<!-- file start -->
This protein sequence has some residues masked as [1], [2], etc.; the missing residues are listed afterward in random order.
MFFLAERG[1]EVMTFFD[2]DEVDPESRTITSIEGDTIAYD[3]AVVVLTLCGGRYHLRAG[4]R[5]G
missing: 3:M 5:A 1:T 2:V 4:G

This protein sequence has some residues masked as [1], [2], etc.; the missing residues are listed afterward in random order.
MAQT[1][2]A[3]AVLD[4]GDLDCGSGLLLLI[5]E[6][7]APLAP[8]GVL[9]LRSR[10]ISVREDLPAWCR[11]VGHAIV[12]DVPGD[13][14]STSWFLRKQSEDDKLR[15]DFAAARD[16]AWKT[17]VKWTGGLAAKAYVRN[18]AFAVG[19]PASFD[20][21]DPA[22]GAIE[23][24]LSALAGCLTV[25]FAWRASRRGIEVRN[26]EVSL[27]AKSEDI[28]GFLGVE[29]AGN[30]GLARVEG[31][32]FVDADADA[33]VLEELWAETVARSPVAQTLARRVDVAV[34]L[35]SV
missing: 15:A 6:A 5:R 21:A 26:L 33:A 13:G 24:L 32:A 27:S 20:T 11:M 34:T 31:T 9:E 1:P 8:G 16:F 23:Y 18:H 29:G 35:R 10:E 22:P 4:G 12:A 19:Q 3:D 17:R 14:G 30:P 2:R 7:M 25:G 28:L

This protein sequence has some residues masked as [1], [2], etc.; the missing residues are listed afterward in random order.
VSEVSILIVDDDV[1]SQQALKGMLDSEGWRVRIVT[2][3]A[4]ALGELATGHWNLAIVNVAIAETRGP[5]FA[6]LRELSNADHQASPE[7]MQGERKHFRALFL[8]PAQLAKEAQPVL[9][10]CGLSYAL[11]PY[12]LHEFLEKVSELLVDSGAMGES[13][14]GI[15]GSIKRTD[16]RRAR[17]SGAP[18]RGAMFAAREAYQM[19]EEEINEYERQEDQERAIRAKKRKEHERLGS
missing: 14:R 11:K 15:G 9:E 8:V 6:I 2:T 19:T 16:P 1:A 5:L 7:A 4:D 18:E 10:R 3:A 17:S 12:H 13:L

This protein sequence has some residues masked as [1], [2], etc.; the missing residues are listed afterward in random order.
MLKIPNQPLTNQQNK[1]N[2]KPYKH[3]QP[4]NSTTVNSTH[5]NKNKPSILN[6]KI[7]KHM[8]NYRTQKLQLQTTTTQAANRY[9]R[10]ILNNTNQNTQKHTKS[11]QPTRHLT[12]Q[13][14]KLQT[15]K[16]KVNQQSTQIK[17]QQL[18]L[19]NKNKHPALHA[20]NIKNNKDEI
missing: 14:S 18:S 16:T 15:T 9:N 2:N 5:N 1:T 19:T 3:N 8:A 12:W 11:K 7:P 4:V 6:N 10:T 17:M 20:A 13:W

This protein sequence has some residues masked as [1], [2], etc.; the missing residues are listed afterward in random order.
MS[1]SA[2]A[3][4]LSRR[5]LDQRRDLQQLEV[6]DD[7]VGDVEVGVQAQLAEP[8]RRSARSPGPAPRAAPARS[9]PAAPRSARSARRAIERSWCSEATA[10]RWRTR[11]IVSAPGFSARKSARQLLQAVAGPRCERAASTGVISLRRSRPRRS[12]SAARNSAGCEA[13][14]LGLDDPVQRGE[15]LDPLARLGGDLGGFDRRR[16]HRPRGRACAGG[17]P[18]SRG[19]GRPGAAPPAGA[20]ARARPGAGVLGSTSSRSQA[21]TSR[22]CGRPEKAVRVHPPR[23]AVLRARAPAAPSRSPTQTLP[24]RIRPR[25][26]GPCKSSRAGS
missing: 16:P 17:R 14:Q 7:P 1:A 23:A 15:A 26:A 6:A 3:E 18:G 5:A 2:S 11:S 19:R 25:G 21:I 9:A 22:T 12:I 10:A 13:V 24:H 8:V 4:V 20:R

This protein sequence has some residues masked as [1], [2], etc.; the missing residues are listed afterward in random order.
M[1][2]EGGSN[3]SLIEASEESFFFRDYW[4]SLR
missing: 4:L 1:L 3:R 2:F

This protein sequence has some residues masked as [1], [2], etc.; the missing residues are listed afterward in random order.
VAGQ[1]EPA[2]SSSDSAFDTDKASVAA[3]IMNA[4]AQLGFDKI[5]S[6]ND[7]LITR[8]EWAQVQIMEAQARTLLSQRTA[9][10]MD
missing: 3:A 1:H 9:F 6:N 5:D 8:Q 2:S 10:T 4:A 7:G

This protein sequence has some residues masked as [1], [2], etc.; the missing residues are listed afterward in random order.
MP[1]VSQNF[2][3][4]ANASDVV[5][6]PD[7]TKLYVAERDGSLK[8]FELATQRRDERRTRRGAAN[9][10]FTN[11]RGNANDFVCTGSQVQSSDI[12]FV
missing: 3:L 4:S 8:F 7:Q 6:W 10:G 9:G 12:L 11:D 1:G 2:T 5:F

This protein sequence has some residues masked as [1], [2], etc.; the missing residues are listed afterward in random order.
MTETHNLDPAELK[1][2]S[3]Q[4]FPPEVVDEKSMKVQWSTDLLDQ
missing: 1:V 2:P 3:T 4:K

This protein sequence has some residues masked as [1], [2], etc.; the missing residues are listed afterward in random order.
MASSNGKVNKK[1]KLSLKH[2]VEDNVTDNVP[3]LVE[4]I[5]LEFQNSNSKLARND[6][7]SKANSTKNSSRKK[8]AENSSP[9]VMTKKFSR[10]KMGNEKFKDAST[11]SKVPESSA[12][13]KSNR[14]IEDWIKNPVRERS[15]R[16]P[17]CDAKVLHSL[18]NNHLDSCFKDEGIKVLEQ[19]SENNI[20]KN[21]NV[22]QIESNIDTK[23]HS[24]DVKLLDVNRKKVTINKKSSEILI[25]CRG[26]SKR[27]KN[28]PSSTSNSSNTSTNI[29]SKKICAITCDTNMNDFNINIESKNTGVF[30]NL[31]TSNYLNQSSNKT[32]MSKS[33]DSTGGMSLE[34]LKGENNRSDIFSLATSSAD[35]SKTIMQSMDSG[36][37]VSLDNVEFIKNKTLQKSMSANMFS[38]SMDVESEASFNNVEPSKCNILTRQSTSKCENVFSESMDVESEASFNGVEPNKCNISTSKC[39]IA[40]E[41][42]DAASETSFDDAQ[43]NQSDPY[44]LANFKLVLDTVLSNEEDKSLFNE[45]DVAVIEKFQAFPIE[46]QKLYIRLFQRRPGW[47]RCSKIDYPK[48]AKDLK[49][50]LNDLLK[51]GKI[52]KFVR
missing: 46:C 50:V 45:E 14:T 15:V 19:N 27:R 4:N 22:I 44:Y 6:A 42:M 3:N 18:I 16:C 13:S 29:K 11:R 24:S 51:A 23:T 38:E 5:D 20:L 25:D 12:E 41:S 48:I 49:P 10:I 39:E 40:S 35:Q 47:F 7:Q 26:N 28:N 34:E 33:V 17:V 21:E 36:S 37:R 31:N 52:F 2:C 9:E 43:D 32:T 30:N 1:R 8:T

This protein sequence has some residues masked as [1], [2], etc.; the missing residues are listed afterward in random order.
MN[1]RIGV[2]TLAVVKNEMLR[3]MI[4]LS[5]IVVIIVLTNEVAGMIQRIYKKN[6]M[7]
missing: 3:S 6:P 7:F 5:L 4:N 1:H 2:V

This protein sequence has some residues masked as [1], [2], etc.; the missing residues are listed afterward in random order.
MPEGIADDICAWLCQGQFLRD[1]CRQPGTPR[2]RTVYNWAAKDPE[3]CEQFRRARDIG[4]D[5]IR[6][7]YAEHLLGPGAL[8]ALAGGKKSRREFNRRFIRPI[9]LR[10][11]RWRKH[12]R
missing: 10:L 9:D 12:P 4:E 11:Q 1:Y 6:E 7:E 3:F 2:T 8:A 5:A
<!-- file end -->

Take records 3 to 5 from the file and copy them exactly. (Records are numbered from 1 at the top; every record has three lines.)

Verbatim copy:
This protein sequence has some residues masked as [1], [2], etc.; the missing residues are listed afterward in random order.
VSEVSILIVDDDV[1]SQQALKGMLDSEGWRVRIVT[2][3]A[4]ALGELATGHWNLAIVNVAIAETRGP[5]FA[6]LRELSNADHQASPE[7]MQGERKHFRALFL[8]PAQLAKEAQPVL[9][10]CGLSYAL[11]PY[12]LHEFLEKVSELLVDSGAMGES[13][14]GI[15]GSIKRTD[16]RRAR[17]SGAP[18]RGAMFAAREAYQM[19]EEEINEYERQEDQERAIRAKKRKEHERLGS
missing: 14:R 11:K 15:G 9:E 8:V 6:I 2:T 19:T 16:P 1:A 5:L 7:A 4:D 18:E 10:R 3:A 17:S 12:H 13:L

This protein sequence has some residues masked as [1], [2], etc.; the missing residues are listed afterward in random order.
MLKIPNQPLTNQQNK[1]N[2]KPYKH[3]QP[4]NSTTVNSTH[5]NKNKPSILN[6]KI[7]KHM[8]NYRTQKLQLQTTTTQAANRY[9]R[10]ILNNTNQNTQKHTKS[11]QPTRHLT[12]Q[13][14]KLQT[15]K[16]KVNQQSTQIK[17]QQL[18]L[19]NKNKHPALHA[20]NIKNNKDEI
missing: 14:S 18:S 16:T 15:T 9:N 2:N 5:N 1:T 19:T 3:N 8:A 12:W 11:K 7:P 4:V 6:N 10:T 17:M 20:A 13:W

This protein sequence has some residues masked as [1], [2], etc.; the missing residues are listed afterward in random order.
MS[1]SA[2]A[3][4]LSRR[5]LDQRRDLQQLEV[6]DD[7]VGDVEVGVQAQLAEP[8]RRSARSPGPAPRAAPARS[9]PAAPRSARSARRAIERSWCSEATA[10]RWRTR[11]IVSAPGFSARKSARQLLQAVAGPRCERAASTGVISLRRSRPRRS[12]SAARNSAGCEA[13][14]LGLDDPVQRGE[15]LDPLARLGGDLGGFDRRR[16]HRPRGRACAGG[17]P[18]SRG[19]GRPGAAPPAGA[20]ARARPGAGVLGSTSSRSQA[21]TSR[22]CGRPEKAVRVHPPR[23]AVLRARAPAAPSRSPTQTLP[24]RIRPR[25][26]GPCKSSRAGS
missing: 16:P 17:R 14:Q 7:P 1:A 23:A 15:A 26:A 6:A 3:E 18:G 5:A 2:S 11:S 19:R 25:G 21:I 9:A 22:T 12:I 10:A 13:V 24:H 8:V 4:V 20:R